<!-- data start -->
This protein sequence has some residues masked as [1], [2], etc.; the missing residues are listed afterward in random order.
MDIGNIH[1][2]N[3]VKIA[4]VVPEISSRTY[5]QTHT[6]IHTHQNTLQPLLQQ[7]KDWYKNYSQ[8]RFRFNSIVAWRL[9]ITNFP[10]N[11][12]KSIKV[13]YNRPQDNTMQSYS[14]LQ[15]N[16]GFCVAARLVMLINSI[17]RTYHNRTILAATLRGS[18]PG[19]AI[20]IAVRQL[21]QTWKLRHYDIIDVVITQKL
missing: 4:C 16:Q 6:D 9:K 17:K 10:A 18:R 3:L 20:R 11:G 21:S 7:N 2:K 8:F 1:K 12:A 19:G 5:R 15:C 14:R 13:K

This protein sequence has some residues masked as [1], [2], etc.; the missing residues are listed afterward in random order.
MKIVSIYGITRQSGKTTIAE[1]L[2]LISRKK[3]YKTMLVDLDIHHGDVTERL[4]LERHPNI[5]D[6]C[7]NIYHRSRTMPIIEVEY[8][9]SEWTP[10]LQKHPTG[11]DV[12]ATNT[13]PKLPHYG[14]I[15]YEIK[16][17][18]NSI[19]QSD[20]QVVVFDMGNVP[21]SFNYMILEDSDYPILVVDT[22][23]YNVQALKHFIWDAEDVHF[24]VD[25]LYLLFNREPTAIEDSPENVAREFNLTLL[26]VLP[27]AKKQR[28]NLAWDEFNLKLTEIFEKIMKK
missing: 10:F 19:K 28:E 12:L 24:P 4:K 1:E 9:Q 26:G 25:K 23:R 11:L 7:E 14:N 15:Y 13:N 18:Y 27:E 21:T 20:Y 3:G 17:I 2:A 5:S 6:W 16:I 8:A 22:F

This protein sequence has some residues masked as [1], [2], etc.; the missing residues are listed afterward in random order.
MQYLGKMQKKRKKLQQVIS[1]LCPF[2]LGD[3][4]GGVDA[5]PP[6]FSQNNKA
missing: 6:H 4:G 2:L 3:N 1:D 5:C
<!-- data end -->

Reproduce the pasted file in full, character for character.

This protein sequence has some residues masked as [1], [2], etc.; the missing residues are listed afterward in random order.
MDIGNIH[1][2]N[3]VKIA[4]VVPEISSRTY[5]QTHT[6]IHTHQNTLQPLLQQ[7]KDWYKNYSQ[8]RFRFNSIVAWRL[9]ITNFP[10]N[11][12]KSIKV[13]YNRPQDNTMQSYS[14]LQ[15]N[16]GFCVAARLVMLINSI[17]RTYHNRTILAATLRGS[18]PG[19]AI[20]IAVRQL[21]QTWKLRHYDIIDVVITQKL
missing: 4:C 16:Q 6:D 9:K 17:K 10:A 18:R 3:L 20:R 11:G 21:S 7:N 2:K 8:F 1:K 12:A 19:G 5:R 15:C 14:R 13:K

This protein sequence has some residues masked as [1], [2], etc.; the missing residues are listed afterward in random order.
MKIVSIYGITRQSGKTTIAE[1]L[2]LISRKK[3]YKTMLVDLDIHHGDVTERL[4]LERHPNI[5]D[6]C[7]NIYHRSRTMPIIEVEY[8][9]SEWTP[10]LQKHPTG[11]DV[12]ATNT[13]PKLPHYG[14]I[15]YEIK[16][17][18]NSI[19]QSD[20]QVVVFDMGNVP[21]SFNYMILEDSDYPILVVDT[22][23]YNVQALKHFIWDAEDVHF[24]VD[25]LYLLFNREPTAIEDSPENVAREFNLTLL[26]VLP[27]AKKQR[28]NLAWDEFNLKLTEIFEKIMKK
missing: 10:F 19:K 28:E 12:L 24:P 4:K 1:E 9:Q 26:G 25:K 23:R 11:L 7:E 14:N 15:Y 13:N 18:Y 27:E 21:T 20:Y 3:G 17:I 2:A 5:S 6:W 16:I 8:A 22:F

This protein sequence has some residues masked as [1], [2], etc.; the missing residues are listed afterward in random order.
MQYLGKMQKKRKKLQQVIS[1]LCPF[2]LGD[3][4]GGVDA[5]PP[6]FSQNNKA
missing: 6:H 4:G 2:L 3:N 1:D 5:C